Expect onboard naturalists and other guides regardless of whether you’re riding a massive cruise ship or an expedition craft.

Besides the fly-cruise itineraries that combine flights to the vicinity of the Antarctic Peninsula with shipboard sightseeing, there are various plane-only experiences available on the White Continent. These include time-efficient fly-overs that serve up a bird’s-eye of this spectacular wilderness without ever touching down, plus the more exclusive (and expensive) fly-in trips actually landing you in the little-visited Antarctic interior.

A very few people, relatively speaking, make that aforementioned odyssey into the heart of the White Continent. But it is possible, if you have the financial resources and requisite thirst for adventure. Fly-in trips can involve skiing, mountaineering (the Vinson Massif, Antarctica’s 16,050-foot rooftop, is a coveted goal for adventurers, particularly those looking to notch off all of the Seven Summits), and setting foot, one way or another, on the near-mythic South Pole.

Compared to the usual explorations of the Antarctic Peninsula, travels into the Antarctic interior don’t serve up much in the way of wildlife: The chief attraction is the raw scenery and the utter back-of-beyond remoteness. However, such fly-in trips are a good option for those eager to see emperor penguins in their farflung haunts; this biggest of penguin species, the only kind to overwinter in the heart of Antarctica, is only fleetingly seen on typical cruises along the Peninsula.

Penguins on ice

South pole host

So—you are indeed able to visit Antarctica, no question, armed naturally with the requisite permit. But the chance to see this dreamscape—its fluted icebergs, looming ice-shelves, seal colonies, penguin towns, ice-armored summits, whale-plowed leads and bays—comes with some heady responsibility. That’s only as it should be, given the White Continent is the last great subaerial wilderness on Earth. Everybody coming here—researchers, tour operators, guides, and tourists—must do their part to minimize impacts on the landscape and seascape and their ecosystems.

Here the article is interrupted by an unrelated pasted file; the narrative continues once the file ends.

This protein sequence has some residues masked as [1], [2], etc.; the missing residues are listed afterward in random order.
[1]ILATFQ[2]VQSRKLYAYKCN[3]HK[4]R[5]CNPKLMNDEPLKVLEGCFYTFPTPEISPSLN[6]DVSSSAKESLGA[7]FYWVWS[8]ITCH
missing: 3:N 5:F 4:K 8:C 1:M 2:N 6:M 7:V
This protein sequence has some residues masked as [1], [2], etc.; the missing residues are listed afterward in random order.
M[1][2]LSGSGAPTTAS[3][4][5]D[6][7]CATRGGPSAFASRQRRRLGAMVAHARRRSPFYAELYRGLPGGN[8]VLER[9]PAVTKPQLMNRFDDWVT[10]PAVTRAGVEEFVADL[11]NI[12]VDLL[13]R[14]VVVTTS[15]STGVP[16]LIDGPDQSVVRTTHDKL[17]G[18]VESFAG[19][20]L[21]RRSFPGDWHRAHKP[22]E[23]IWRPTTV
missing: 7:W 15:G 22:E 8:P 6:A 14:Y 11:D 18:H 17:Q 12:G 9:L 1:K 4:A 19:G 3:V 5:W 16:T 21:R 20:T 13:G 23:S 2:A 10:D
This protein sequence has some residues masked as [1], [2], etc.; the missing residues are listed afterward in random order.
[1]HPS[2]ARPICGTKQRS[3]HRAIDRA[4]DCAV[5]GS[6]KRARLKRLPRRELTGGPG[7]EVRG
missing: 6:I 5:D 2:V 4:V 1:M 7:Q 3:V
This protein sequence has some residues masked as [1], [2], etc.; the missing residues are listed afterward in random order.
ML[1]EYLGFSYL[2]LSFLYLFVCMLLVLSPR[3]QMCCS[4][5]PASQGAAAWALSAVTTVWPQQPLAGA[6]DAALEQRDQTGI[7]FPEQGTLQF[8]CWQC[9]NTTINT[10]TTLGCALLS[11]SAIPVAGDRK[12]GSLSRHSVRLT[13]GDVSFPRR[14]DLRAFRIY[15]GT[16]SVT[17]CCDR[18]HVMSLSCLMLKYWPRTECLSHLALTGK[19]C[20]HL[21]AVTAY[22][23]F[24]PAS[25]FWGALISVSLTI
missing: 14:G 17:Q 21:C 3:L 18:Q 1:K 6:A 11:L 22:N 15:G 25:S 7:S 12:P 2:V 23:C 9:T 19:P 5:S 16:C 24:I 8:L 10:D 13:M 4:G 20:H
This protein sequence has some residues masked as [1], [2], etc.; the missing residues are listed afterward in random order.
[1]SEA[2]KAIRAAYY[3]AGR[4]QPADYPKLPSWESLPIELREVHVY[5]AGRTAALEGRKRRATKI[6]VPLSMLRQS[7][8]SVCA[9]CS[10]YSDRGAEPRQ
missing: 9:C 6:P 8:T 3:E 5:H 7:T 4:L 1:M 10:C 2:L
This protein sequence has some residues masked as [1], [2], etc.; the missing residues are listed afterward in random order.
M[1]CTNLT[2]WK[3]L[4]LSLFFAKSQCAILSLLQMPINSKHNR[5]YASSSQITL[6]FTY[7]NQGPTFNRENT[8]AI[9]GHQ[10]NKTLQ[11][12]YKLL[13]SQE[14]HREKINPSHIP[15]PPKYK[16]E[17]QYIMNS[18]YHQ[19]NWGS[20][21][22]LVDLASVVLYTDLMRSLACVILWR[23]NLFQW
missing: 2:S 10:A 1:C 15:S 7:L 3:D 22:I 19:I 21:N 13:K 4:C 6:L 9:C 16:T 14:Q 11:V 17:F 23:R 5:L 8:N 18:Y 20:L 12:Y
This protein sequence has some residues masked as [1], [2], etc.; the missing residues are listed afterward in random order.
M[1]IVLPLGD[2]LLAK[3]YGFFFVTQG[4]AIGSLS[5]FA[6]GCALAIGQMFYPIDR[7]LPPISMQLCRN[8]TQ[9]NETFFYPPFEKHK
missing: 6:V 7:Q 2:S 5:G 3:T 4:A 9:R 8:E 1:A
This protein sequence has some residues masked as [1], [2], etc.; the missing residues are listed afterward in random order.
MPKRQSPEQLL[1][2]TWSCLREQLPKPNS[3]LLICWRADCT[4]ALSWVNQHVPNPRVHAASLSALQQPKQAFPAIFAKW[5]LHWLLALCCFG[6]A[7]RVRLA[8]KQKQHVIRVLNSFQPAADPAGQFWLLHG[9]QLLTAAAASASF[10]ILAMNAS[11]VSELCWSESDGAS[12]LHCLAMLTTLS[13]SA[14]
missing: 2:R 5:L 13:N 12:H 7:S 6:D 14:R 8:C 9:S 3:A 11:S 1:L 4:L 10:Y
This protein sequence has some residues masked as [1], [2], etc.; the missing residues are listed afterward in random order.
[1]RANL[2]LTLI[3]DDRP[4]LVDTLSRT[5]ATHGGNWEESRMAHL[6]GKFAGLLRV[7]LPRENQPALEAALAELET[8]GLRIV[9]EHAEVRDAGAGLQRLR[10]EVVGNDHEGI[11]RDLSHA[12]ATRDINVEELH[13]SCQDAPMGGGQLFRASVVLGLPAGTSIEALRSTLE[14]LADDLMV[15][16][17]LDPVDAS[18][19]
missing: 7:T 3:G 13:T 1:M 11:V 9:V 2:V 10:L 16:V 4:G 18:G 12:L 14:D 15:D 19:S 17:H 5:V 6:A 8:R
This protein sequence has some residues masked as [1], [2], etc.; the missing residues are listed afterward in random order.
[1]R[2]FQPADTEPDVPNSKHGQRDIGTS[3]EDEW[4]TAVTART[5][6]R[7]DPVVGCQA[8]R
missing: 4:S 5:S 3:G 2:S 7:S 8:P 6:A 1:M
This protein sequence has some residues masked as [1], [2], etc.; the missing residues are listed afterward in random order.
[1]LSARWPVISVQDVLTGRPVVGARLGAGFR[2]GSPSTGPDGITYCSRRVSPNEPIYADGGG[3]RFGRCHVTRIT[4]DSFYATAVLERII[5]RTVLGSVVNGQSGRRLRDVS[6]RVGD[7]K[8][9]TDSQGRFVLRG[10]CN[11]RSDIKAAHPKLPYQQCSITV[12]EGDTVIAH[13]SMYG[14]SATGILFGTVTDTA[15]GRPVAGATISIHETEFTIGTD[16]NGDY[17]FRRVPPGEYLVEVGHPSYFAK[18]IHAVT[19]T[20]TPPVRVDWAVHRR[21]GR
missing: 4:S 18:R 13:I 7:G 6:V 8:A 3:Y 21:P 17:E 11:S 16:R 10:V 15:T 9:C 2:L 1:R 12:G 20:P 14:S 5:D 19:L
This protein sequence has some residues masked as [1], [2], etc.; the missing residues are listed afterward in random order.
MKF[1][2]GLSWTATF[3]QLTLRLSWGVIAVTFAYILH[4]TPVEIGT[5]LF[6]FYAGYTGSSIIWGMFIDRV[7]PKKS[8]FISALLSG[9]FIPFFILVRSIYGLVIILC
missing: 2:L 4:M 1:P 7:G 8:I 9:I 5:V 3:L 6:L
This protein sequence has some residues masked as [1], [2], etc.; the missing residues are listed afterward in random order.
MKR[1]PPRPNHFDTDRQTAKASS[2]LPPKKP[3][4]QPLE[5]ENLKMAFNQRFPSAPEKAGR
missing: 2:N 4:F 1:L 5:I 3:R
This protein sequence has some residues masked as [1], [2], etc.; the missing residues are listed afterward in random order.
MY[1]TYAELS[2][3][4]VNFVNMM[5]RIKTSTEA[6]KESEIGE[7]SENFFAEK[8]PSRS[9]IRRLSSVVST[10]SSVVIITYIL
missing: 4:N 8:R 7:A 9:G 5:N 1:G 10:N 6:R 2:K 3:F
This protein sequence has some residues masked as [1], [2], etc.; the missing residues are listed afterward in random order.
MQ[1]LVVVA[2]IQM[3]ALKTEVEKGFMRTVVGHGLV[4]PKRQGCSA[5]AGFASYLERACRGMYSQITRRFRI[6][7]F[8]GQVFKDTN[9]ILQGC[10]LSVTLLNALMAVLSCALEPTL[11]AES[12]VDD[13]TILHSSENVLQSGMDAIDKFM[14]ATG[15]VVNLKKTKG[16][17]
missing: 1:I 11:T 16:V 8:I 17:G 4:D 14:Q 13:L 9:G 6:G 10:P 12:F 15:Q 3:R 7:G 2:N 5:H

Choosing an Antarctic experience via an International Association of Antarctic Tour Operators (IAATO) outfit is fundamental to responsible ecotourism. The IAATO maintains an excellent collection of online resources focused on visitor guidelines for Antarctica, well worth checking out even if you’re only in the early stages of considering such a trip.

Now you know that you can go to Antarctica, how to get there from your home country, and your options on how to visit, all that’s left to do is to book your trip to Antarctica (and any requisite insurance). Booking an Antarctica cruise can set you back anywhere between USD$6,000 and USD$50,000—a not insignificant amount—so you’ll want to know you are in safe hands, are getting the best value for your money that you can, and are going to get the experience you think you are paying for (not all ships allow you to set foot on the continent for example).

Booking a trip to Antarctica via a trusted travel agency with expertise in expedition cruising gives you access to a wider array of cruise options, more impartial advice, and greater visibility of the trips and deals available across the market than if you go directly through an operator. This often means you’ll pay less for your desired experience and provides the kind of peace of mind that can only be gained by talking with experts.

How hard is it to go to Antarctica? Not all that hard, in fact—not in this day and age. Considering the extreme isolation and overall inhospitality of the White Continent—and remembering the epic trials and travails early explorers endured to even get close to its icy margins—it’s remarkably straightforward to see this place.

A well-chosen tour operator will take care of all the nitty-gritty details, and you can focus on the once-in-a-lifetime experience: whales spyhopping amid ice floes, penguins porpoising through the water, the delicious remoteness of polar peaks and soaring ice battlements, and all the rest of the singular magic at play down here at the bottom of the world!